Running from 12 February - 25 March, the six-week event is and has been offering more than 150 events for older people across the state, with events and workshops taking place at over 50 locations including at aged care provider Amana Living sites, community centres and iconic venus such as the State Theatre Centre of WA, Art Gallery of WA and WA Maritime Museum.
Chief Executive Officer of Amana Living, Stephanie Buckland, says the Festival builds on the organisation’s commitment to delivering art programmes for its residents and clients as was inspired by creative ageing festivals ‘Luminate’ in Scotland, and ‘Meander Valley Festival of Creative Ageing’ in Tasmania.
“Our emphasis is on helping people to truly live the second half of life and arts have a wonderful role to play in helping older people to have fun, try different things and meet new people,” she says.
“Engaging with the arts is also incredibly therapeutic with health and wellbeing benefits ranging from combating loneliness and isolation through to alleviating depression and improving communication and relationships.”
Ms Buckland says Amana Living recognises these benefits and that the provider has a long history of offering artistic experiences to their residents and clients, encompassing over the years activities like regular craft classes at their care centres, personalised music therapy, and a Project Picasso - an art exhibition by people living with dementia.
She adds that the Amana Living Arts Festival “takes it to the next level”, bringing together artists, musicians, performers, writers, dancers, sculptors and art therapists to deliver bespoke sessions for Amana Living residents and clients, with ‘handpicked highlights’ also curated from the Perth summer arts calendar, with exclusive events designed for Amana Living customers.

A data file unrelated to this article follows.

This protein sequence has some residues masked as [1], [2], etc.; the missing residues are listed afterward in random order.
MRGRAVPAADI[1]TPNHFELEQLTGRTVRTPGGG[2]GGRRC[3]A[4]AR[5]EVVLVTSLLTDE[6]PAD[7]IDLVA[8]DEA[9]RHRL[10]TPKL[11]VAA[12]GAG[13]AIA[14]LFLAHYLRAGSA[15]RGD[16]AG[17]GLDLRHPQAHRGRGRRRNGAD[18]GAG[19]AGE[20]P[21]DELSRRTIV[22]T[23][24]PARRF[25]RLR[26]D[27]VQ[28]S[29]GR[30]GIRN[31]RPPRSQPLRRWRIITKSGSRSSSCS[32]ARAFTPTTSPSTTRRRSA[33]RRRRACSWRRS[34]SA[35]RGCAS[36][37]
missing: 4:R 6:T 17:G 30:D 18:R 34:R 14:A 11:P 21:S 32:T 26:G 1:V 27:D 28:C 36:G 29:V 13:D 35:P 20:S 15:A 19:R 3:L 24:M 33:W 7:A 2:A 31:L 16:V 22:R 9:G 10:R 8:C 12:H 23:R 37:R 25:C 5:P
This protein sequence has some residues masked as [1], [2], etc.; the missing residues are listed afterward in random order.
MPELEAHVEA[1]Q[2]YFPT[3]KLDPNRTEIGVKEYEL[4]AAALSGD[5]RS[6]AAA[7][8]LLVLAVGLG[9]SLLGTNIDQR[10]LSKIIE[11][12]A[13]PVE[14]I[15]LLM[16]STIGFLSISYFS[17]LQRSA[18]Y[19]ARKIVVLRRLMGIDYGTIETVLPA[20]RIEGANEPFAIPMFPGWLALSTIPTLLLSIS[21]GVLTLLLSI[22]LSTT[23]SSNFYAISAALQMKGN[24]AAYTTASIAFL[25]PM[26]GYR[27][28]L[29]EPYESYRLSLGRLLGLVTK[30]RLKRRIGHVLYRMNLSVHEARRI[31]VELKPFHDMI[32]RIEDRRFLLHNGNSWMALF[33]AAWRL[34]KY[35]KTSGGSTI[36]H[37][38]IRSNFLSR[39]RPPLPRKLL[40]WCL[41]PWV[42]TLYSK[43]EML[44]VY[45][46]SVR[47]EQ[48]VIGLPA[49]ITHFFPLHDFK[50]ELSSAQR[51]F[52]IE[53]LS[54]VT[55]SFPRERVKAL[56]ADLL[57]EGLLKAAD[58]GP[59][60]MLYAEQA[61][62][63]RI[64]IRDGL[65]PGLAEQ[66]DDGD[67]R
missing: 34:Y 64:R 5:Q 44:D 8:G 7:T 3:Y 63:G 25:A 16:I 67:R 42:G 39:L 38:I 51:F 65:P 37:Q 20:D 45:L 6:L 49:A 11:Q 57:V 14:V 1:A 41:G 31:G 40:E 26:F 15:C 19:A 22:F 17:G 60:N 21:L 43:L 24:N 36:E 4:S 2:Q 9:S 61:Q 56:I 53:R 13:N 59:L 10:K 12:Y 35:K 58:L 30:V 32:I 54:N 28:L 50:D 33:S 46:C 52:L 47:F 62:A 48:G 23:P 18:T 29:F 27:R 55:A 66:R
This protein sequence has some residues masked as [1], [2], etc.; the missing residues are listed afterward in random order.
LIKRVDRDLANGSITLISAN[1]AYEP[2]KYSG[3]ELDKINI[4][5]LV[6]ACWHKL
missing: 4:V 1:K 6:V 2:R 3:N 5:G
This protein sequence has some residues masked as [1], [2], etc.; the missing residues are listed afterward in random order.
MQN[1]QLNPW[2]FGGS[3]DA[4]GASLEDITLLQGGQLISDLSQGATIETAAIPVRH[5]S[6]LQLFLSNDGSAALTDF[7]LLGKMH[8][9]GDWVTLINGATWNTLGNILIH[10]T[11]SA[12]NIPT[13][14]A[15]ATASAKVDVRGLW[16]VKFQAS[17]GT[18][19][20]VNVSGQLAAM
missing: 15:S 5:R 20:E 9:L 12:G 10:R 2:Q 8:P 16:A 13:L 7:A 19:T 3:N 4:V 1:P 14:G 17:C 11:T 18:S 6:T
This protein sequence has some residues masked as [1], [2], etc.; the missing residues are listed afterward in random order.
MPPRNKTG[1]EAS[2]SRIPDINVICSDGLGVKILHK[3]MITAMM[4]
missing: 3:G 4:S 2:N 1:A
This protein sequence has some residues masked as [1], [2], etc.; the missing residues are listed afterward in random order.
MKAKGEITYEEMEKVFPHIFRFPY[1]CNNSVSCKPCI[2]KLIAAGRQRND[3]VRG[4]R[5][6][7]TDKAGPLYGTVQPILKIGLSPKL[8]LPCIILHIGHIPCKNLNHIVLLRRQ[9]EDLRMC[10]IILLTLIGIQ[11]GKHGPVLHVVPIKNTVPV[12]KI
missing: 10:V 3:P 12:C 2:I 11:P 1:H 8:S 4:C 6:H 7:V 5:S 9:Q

“To our knowledge, there has never been an arts event of this size or scale created for older people in WA,” Ms Buckland explains.
“We designed it to ensure every one of our customers, whatever their age, health or ability, has the opportunity to enjoy an artistic experience.
“It’s inclusive, accessible and challenges stereotypes about people who use aged care services.
“We’re proud to be pioneering an event that we hope will become a regular feature in the State’s arts calendar.”
Ms Buckland says Amana clients and residents have been really excited about the festival, leading the team to make plans to bring the event back in the future.
“Our residents and clients have been impressed by the programme’s diversity and the calibre of the facilitators, many getting involved in activities they’ve never experienced previously,” Ms Buckland says.
“We’ve also received amazing feedback from families who have been impressed by this one-of-a-kind event, telling us it’s great to see their loved ones involved in a programme that is exciting and intellectually stimulating.
“We will be looking at running the Amana Living Arts Festival again, but the format and content will depend on the feedback we receive.
“This is the first time we’ve run the Festival and we want to make sure it continues to evolve and meet people’s needs.”